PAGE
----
Christmas giving project makes former patient feel 'nice'
Scott G Winterton, Deseret News
LAYTON — Tanner Nielsen knows what it's like to spend weeks in a hospital bed, even at Christmastime.
"It's really boring," he said.
The 9-year-old was a patient at Primary Children's Hospital last November, when he was diagnosed with his second bout of cancer — acute myeloid leukemia, caused by the chemotherapy he received for stage 4 liver cancer he had as a toddler.
Tanner also survived a liver transplant in 2006, kidney disease in 2010, heart failure following another round of chemotherapy late last year, and a bone marrow transplant earlier this year.
"He has been through a lot," said Tanner's mother, Megan Nielsen. "Looking at him, though, you'd never guess."
With each new sickness, Tanner has camped out at the hospital for extended periods of time, filling the days, weeks and months with lots of movies, books and dozens of rounds of board games and card games, including plenty of UNO, which quickly became one of his favorites.
"We'd play it over and over, usually four or five games more than mom wanted," Nielsen said. "It was a good way to occupy the time and be engaged and laugh and have a good time while we were there."
It all proved to be a good distraction while Tanner fought off whatever illness was thrown at him.
A "picture of resiliency," Nielsen said, Tanner is now nine months cancer-free.
Quarantined to his home for much of his ongoing recovery time, Tanner decided last month that he wanted to do something for the kids "stuck in the hospital" at this time of year.
"I feel a little bit like Santa Claus," he said Wednesday, sorting through nine large cardboard boxes filled with at least 100 toys carefully selected for boys and girls around his age.
The boxes were filled with games he enjoyed during his many hospital stays, as well as action figures, art projects, a balloon animal kit, videos and other toys — all bought with money collected in a PayPal account connected to his mother's Facebook page.
"What a difference a year makes," Nielsen wrote on Nov. 19, asking for donations to "Tanner's Christmas Giving Project."
"This year, we are so blessed to have him home and are grateful for the opportunity to give back," she said.
The Nielsens would have provided at least a few toys for the kids at the hospital, regardless of how much was collected.
But the simple pitch garnered more than $720, with which the family, including Tanner's brothers, Austin, 14, and Noah, 12, went shopping.
"It just tells them that somebody else knows what you're going through," Nielsen said.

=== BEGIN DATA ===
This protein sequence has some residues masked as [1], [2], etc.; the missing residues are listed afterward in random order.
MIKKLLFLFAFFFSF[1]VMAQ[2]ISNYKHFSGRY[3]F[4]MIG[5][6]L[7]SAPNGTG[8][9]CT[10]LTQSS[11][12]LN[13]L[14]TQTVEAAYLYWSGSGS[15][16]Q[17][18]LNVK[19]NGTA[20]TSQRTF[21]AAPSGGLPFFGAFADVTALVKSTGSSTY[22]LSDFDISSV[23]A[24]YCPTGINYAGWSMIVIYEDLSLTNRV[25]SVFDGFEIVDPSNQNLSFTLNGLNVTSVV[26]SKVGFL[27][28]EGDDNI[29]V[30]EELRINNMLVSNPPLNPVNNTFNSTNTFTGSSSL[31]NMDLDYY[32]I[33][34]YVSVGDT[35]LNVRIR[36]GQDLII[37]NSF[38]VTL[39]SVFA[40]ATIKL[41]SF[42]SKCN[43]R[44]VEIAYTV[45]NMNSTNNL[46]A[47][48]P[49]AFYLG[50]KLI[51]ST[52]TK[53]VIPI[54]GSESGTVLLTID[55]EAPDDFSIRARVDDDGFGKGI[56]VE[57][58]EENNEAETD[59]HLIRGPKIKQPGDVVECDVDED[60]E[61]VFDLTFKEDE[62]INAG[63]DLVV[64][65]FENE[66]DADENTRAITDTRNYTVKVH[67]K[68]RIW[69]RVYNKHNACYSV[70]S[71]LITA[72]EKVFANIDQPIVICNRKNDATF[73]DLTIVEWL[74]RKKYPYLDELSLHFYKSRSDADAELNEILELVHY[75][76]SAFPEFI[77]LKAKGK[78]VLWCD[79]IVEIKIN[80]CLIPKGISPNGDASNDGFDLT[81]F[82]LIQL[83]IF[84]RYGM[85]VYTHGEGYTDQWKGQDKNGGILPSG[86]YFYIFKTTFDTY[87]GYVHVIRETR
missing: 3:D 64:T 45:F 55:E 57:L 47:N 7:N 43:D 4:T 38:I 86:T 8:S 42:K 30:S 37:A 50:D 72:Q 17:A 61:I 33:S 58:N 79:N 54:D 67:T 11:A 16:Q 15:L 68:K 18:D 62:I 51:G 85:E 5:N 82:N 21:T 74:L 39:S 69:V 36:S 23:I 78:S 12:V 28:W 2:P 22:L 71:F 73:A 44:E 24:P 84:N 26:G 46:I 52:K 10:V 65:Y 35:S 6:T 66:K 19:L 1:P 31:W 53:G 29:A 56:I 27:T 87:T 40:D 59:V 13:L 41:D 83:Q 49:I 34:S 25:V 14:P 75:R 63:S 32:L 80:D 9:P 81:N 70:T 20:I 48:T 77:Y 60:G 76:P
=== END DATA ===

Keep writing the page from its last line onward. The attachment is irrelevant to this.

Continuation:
Her still-fragile son wore a mask while visiting several stores, and they went at times it wasn't expected to be too busy, as relapse is always a worry, she said.
"The further out from cancer we get, the better," Nielsen said. "I don't think he realizes what all he's been through."
Cancer — and everything else that came with it — was the furthest thing from Tanner's mind as he proudly marched through the doors at Primary Children's Hospital on Wednesday to deliver the goods he'd collected. His mom and brothers followed, carrying the overflowing boxes of toys and games.
"We are always in need of various supplies," said Hillary Lindsey, a child life specialist who works with patients admitted to any one of the 32 hematology and oncology patient rooms at the hospital.
Lindsey was given careful instructions from Tanner to give out the toys before Christmas comes so kids aren't left without.
It's important, she said, for young patients to have things that help them cope with their often complex environment.
"Children aren't usually confined to a small space like this. They're not used to it," Lindsey said, adding that "playtime" gives them an opportunity to grow and learn, just as normal kids would.
"Just because you're hospitalized doesn't mean you're not a kid," she said.
The surrounding community is quite generous, offering lots of donations throughout the year, Lindsey said. Because Tanner was a former patient and "knows firsthand what it feels like to stay here," his contribution is "a special scenario," she said.
"It's nice to see our patients in a more healthy light," said Lindsey, who counseled Tanner during his hospitalizations.
The young boy — now with a full head of red hair and a smile that can light up a room — still takes countless medications and heads to the hospital at least every two weeks for blood work and physical exams.
He hopes to join his peers at the end of fourth grade, but it's more likely that he'll miss out on the school year altogether, Nielsen said. The two play games at home to learn various skills, and Tanner often works on his handwriting and math lessons using his tablet computer.
But Tanner's Christmas "giving project" likely taught him a lesson no textbook or classroom could.
"It feels nice," he said.
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